- Abuse is associated with a woman's risk for preterm delivery (PTD) and having a low-birth-weight (LBW) infant.
- Timing and length of abuse may be important as well.
Why this matters
- When chronic stress tips over the threshold, a person may become vulnerable to disease.
- A history of abuse may be associated with high-risk behaviors including tobacco, drug, and alcohol abuse as well as inadequate social support and prenatal care.
- PTD (14 studies) risk increased with (ORs)
- Abuse during childhood: 1.25 (P=.008);
- Abuse during married life before pregnancy, but not significantly: 1.26 (P=.29); and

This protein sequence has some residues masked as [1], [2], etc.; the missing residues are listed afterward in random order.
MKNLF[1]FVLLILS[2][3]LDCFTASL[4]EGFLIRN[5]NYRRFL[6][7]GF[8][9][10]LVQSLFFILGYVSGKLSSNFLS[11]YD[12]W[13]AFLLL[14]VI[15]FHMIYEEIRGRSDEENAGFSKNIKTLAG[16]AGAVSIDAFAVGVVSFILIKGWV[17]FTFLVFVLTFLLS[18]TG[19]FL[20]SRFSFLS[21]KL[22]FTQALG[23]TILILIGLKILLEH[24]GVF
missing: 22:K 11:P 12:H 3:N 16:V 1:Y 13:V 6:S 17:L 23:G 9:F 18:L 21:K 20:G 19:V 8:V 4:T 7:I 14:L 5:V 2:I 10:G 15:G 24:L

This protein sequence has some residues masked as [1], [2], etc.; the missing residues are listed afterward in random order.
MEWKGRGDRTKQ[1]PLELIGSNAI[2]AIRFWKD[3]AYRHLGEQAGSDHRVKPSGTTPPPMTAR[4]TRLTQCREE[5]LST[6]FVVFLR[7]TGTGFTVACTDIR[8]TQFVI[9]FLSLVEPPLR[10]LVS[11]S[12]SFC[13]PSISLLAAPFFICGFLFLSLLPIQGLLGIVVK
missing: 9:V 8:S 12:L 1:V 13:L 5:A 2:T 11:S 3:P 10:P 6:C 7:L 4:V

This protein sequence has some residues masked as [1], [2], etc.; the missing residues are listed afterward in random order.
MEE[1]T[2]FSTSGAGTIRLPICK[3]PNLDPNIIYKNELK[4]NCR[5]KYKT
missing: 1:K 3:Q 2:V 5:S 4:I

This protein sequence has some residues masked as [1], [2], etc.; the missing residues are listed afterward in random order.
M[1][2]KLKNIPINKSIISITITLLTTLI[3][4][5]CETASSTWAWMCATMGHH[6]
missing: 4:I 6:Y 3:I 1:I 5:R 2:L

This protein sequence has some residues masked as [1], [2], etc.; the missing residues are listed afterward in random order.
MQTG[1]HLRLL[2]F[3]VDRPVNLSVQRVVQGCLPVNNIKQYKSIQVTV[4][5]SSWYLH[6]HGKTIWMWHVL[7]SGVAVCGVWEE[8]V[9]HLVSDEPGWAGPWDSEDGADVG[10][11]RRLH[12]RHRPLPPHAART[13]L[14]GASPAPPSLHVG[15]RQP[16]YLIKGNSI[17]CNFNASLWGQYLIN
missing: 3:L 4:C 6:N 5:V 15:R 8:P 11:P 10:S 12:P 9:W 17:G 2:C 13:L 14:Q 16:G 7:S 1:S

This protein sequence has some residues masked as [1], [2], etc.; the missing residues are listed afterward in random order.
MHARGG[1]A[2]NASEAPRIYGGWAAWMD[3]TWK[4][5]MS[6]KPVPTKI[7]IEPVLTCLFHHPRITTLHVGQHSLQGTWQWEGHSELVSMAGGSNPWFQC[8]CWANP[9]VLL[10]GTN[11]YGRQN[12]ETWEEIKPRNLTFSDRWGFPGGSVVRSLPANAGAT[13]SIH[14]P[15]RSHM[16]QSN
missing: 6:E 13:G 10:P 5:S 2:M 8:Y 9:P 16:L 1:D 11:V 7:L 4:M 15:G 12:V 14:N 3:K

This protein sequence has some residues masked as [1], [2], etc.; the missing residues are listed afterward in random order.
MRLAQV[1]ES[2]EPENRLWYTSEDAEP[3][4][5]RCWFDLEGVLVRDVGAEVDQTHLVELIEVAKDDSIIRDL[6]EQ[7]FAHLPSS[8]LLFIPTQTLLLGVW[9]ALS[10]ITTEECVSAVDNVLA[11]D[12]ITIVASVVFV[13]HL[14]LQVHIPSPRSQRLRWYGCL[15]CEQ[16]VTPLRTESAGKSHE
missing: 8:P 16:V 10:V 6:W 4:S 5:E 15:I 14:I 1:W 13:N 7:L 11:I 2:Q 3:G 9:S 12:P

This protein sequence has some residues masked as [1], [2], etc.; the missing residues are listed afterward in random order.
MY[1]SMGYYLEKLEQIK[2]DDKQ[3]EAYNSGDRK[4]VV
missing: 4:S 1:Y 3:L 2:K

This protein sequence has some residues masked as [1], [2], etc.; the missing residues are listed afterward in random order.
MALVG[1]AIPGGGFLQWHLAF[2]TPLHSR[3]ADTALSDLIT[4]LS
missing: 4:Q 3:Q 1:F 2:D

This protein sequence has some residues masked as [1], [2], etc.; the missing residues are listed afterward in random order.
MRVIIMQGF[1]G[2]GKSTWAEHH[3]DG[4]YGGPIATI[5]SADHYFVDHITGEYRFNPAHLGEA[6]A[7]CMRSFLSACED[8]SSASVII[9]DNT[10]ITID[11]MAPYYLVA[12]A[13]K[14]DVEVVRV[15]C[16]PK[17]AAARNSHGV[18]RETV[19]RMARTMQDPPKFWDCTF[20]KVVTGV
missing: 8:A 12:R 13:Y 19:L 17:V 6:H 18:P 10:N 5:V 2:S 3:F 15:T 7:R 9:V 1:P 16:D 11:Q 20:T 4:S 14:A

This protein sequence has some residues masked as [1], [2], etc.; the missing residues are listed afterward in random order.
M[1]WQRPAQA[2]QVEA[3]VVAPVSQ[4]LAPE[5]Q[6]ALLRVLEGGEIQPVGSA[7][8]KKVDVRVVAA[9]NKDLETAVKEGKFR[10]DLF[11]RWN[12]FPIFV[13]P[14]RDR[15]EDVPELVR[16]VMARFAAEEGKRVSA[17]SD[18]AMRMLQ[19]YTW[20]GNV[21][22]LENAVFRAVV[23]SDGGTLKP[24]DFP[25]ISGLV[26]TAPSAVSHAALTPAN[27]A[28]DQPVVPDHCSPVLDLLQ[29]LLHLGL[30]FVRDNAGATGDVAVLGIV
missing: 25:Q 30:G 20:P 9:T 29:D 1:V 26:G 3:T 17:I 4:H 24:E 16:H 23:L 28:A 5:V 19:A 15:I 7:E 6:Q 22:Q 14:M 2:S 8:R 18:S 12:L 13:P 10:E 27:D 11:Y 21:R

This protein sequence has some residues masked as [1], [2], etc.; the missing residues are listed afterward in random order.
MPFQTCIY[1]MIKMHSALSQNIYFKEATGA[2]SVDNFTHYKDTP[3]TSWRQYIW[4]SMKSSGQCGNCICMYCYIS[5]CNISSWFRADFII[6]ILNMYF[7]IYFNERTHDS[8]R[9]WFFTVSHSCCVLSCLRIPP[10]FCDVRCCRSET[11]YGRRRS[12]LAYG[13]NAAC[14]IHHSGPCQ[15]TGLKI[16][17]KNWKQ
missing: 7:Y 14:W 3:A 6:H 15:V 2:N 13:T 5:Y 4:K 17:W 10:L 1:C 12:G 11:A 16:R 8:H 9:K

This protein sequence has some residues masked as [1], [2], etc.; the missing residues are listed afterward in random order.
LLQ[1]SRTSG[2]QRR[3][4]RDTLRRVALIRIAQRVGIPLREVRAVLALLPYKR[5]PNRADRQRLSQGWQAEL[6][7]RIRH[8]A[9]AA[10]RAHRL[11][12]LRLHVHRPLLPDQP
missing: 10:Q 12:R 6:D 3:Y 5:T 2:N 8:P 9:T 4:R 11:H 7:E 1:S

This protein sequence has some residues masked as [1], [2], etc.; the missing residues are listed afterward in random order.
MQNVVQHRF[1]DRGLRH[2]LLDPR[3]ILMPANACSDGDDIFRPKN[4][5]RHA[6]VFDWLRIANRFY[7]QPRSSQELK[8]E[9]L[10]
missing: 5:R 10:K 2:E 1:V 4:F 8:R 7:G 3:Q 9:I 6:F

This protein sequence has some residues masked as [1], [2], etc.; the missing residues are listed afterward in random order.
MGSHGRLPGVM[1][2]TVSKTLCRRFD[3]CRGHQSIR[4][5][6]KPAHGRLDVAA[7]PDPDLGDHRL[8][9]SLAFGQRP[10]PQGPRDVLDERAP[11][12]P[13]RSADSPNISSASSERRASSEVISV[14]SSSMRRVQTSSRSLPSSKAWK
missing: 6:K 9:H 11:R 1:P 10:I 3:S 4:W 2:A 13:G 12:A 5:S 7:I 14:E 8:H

- Abuse 12 months prior to pregnancy: 1.28 (P=.002).
- LBW (11 studies; ORs):
- Abuse during childhood increased risk of having a LBW infant: 1.57 (P=.06);
- Abuse during married life before pregnancy did not increase the risk: 1.09 (P=.38);
- Abuse 12 months prior to pregnancy increased risk: 1.35 (P=.0004).
- Systematic review and meta-analysis (16 studies included in final analysis).
- Funding: University of Alberta; Canadian Institutes of Health Research; Alberta Strategic Patient Oriented Research SUPPORT Unit.
- Heterogeneity among studies.
- Pooling data does not account for confounders.